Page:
Davis had triumphed over his disability, but that achievement would end up working against him the following year at the International Paralympic Committee World Championships in Assen, the Netherlands. Questioning the classification card he’d received in Oita, which categorized his disability according to a variety of factors (classification is to disabled athletics what weight classes are to boxing), the authorities decided to reassess him. Through a combination of tests and race observations, they determined he had better upper-body strength than other athletes in his class and assigned him to a new, more competitive one. The race for that class was already full, however, and he never got the chance to qualify for Beijing. Three years later, there’s no trace of bitterness in Davis’s voice as he recalls his near miss. But he does point out the absurdity of a competitive sport that encourages athletes to be good — just not too good.
Given the stakes, it’s not surprising that athletes want to win, even if it means undershooting their full potential. Back when he was logging fifty to seventy kilometres a day to prepare for Beijing, Davis was aware of several teammates who didn’t train at all, increasing their chances of being assigned to a less competitive class. It’s an approach that may not quite constitute cheating, though there have been incidents of that, too. The most infamous classification con occurred at the Sydney Games in 2000. Shortly after the intellectually disabled Spanish basketball team won gold, undercover journalist Carlos Ribagorda revealed that ten of the twelve players, including himself, didn’t undergo the required mental tests; some turned out to be university graduates. The team was stripped of its medals, and athletes with intellectual disabilities were not permitted to compete in the Paralympic Games until the policy was finally overturned this past November.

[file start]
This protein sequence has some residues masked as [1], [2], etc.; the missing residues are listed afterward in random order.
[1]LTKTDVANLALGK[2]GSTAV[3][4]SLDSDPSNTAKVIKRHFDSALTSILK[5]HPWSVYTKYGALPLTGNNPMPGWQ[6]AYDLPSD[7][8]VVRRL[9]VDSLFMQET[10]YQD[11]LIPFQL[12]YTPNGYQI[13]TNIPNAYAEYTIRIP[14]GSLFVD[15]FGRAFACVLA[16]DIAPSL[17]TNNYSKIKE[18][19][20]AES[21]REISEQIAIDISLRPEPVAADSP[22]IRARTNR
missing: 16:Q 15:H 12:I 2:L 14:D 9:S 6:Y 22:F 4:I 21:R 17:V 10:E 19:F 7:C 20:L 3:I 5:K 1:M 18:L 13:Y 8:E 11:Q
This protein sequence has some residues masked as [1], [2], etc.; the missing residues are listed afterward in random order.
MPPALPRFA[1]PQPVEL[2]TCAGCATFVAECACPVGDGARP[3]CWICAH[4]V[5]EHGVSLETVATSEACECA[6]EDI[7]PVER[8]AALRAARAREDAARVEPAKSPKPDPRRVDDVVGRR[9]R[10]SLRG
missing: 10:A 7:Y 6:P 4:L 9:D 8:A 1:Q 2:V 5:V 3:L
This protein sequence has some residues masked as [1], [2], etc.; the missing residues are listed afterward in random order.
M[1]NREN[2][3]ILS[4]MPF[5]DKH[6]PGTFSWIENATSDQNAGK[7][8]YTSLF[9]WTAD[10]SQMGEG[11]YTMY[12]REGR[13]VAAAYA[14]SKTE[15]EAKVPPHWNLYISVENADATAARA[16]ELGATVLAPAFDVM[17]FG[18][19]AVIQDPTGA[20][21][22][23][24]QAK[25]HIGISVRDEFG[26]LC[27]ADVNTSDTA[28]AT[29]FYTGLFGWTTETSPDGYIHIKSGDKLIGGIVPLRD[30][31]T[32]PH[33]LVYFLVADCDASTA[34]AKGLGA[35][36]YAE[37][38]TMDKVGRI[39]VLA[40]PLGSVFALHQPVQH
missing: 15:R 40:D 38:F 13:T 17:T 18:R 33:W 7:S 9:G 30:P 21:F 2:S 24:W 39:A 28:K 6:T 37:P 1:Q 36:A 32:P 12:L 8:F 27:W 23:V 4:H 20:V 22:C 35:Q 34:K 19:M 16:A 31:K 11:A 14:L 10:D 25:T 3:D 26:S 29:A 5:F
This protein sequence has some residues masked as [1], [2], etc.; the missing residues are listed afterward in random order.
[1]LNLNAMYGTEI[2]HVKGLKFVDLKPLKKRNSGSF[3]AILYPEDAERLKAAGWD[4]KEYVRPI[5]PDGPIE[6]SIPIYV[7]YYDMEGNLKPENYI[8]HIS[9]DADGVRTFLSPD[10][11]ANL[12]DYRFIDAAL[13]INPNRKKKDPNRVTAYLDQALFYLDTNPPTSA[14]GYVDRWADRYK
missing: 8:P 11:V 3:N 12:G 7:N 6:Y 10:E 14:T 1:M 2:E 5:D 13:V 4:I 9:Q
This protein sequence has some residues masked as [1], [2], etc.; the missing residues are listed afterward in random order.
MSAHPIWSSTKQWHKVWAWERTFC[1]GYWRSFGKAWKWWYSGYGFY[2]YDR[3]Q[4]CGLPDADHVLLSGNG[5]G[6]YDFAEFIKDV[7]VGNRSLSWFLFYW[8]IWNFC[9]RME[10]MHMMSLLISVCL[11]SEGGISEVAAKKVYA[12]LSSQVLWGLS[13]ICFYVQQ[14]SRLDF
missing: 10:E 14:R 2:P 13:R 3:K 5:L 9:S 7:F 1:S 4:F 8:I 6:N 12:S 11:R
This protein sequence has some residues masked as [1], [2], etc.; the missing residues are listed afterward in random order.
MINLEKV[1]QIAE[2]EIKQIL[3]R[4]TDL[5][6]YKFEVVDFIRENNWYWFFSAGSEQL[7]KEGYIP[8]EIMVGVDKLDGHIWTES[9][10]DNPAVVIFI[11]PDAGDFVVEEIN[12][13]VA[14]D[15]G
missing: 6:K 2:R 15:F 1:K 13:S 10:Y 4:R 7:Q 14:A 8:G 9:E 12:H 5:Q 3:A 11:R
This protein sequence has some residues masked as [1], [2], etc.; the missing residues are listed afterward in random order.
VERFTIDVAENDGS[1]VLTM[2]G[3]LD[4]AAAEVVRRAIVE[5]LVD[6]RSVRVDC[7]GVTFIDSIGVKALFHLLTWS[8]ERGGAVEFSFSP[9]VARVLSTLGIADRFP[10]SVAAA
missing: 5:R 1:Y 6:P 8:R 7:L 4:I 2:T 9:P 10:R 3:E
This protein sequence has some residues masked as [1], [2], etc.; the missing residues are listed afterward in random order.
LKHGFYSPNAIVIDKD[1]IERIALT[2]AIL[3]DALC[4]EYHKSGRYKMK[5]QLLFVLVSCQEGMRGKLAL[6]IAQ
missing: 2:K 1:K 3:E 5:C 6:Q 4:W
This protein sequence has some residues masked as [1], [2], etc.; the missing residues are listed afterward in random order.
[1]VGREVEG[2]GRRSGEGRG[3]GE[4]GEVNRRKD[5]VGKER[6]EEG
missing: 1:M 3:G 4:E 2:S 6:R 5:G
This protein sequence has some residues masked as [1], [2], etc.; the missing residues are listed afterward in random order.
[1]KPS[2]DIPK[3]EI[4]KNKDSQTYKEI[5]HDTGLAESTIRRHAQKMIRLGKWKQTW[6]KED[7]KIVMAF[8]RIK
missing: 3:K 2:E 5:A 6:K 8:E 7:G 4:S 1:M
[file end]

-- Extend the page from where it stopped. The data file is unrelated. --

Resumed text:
Rumours of foul play began circulating once again at the 2008 Summer Games, after Dutch soccer coach Jan-Hein Evers challenged a 12–1 loss to the Russians. There were unsubstantiated reports that a common tactic among certain classes of athletes involved jumping up and down for hours before classification to tire the muscles and appear less stable, while BBC sports correspondent Alex Capstick wrote that “classification cheating is in many ways a bigger problem than doping for the credibility of the Paralympic movement.”
Peter Van de Vliet, medical and scientific director for the IPC, denies there were any cases of classification cheating in Beijing. “I have a philosophical problem with the word ‘cheating,’ ” he explains over the phone from his office in Bonn, Germany. He acknowledges, however, that some athletes need to be pushed by officials to demonstrate the full extent of their abilities in the classification room, and that those who do not “perform up to the expectations of the classifier,” or who perform much better in competition than they did under examination, may be subject to last-minute reclassifications like Davis’s.
Whether or not the ninety-five reclassifications carried out in Beijing offer any evidence of cheating, we know they have meant a sudden end to the Paralympic dreams of many athletes, such as Derek Malone, the Irish soccer player with cerebral palsy who was told after his opening game with Iran that his symptoms weren’t serious enough to qualify him for CP football. Malone maintained that he’d only managed to suppress those symptoms through rigorous training, and at a press conference he echoed Davis’s sentiment: “How can you have a system that penalizes athletes for working hard at their skills? ”
Exhibiting the same Olympic spirit that made him a hero for a day in Oita, Sonny Davis is now preparing to race a handcycle in London 2012, at which time a classification system launched just before Beijing — which takes into account not only an athlete’s condition but how it relates to his/her sport, and makes all criteria transparent — will be more fully in place. Asked whether he will lay off training too hard before he secures a classification card, he laughs: “If I get the class I need to make the team, great. But either way, I’ll continue to keep my body in the best shape it can be.”